All consecutive patients admitted from the community through the ED between April 2006 and December 2007 at the Barnes‐Jewish Hospital, a 1200‐bed university‐affiliated, urban teaching hospital in St. Louis, MO were included if: (1) they had a diagnosis of a predefined cSSSI (see Appendix Table A1, based on reference 8) and (2) they had a positive microbiology culture obtained within 24 hours of hospital admission. Similar to the work by Edelsberg et al.8 we excluded patients if certain diagnoses and procedures were present (Appendix Table A2). Cases were also excluded if they represented a readmission for the same diagnosis within 30 days of the original hospitalization.
HCAI was defined as any cSSSI in a patient with a history of recent hospitalization (within the previous year, consistent with the previous study16), receiving antibiotics prior to admission (previous 90 days), transferring from a nursing home, or needing chronic dialysis. We defined a polymicrobial infection as one with more than one organism, and mixed infection as an infection with both a gram‐positive and a gram‐negative organism. Inappropriate empiric therapy took place if a patient did not receive treatment within 24 hours of the time the culture was obtained with an agent exhibiting in vitro activity against the isolated pathogen(s). In mixed infections, appropriate therapy was treatment within 24 hours of culture being obtained with agent(s) active against all pathogens recovered.
We collected information about multiple baseline demographic and clinical factors including: age, gender, race/ethnicity, comorbidities, the presence of risk factors for HCAI, the presence of bacteremia at admission, and the location of admission (ward vs. intensive care unit [ICU]). Bacteriology data included information on specific bacterium/a recovered from culture, the site of the culture (eg, tissue, blood), susceptibility patterns, and whether the infection was monomicrobial, polymicrobial, or mixed. When blood culture was available and positive, we prioritized this over wound and other cultures and designated the corresponding organism as the culprit in the index infection. Cultures growing our coagulase‐negative S. aureus were excluded as a probable contaminant. Treatment data included information on the choice of the antimicrobial therapy and the timing of its institution relative to the timing of obtaining the culture specimen. The presence of such procedures as incision and drainage (I&D) or debridement was recorded.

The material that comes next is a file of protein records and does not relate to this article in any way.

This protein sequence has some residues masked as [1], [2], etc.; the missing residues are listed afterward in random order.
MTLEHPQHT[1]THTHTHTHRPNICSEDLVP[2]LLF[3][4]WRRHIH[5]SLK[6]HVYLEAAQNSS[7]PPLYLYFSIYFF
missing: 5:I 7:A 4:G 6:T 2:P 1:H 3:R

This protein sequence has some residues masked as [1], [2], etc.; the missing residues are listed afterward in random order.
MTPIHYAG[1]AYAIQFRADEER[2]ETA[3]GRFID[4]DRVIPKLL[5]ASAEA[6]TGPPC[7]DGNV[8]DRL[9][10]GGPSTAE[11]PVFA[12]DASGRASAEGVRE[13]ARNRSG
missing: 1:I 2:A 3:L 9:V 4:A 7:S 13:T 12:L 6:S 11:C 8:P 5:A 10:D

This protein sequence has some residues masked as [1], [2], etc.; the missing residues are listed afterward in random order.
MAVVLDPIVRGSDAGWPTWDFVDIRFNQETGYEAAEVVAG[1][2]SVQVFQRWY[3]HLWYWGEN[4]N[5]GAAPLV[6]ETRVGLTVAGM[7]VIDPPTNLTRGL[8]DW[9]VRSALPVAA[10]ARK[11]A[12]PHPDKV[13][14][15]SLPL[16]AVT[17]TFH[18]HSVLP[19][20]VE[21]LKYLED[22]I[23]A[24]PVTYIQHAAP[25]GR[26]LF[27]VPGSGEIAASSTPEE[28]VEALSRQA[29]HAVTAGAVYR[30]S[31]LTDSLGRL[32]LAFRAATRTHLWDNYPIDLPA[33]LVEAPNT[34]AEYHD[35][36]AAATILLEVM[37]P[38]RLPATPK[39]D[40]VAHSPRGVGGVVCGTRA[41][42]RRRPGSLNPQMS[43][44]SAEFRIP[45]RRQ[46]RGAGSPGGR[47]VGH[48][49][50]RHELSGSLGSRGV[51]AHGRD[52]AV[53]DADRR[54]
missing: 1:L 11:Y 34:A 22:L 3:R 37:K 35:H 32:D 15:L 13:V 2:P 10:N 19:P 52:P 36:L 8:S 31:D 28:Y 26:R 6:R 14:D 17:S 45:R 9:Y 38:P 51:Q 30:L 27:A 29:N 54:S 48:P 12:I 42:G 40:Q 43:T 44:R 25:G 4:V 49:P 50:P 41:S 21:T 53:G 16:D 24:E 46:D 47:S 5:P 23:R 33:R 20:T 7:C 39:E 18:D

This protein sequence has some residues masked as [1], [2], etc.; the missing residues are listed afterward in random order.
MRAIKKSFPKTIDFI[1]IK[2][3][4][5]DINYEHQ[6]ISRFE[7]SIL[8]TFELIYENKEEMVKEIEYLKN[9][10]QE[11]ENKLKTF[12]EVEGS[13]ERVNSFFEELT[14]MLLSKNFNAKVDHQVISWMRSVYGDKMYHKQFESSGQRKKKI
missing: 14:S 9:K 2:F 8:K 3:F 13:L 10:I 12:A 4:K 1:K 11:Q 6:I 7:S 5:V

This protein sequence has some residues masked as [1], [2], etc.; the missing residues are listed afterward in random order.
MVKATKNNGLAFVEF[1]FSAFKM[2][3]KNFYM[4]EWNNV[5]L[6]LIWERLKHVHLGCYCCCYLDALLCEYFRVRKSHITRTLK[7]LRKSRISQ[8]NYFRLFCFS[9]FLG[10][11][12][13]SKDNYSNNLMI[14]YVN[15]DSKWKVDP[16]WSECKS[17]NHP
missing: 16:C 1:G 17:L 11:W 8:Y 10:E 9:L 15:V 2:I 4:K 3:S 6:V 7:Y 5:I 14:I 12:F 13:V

Descriptive statistics comparing HCAI patients treated appropriately to those receiving inappropriate empiric coverage based on their clinical, demographic, microbiologic and treatment characteristics were computed. Hospital LOS served as the primary and hospital mortality as the secondary outcomes, comparing patients with HCAI treated appropriately to those treated inappropriately. All continuous variables were compared using Student's t test or the Mann‐Whitney U test as appropriate. All categorical variables were compared using the chi‐square test or Fisher's exact test. To assess the attributable impact of inappropriate therapy in HCAI on the outcomes of interest, general linear models with log transformation were developed to model hospital LOS parameters; all means are presented as geometric means. All potential risk factors significant at the 0.1 level in univariate analyses were entered into the model. All calculations were performed in Stata version 9 (Statacorp, College Station, TX).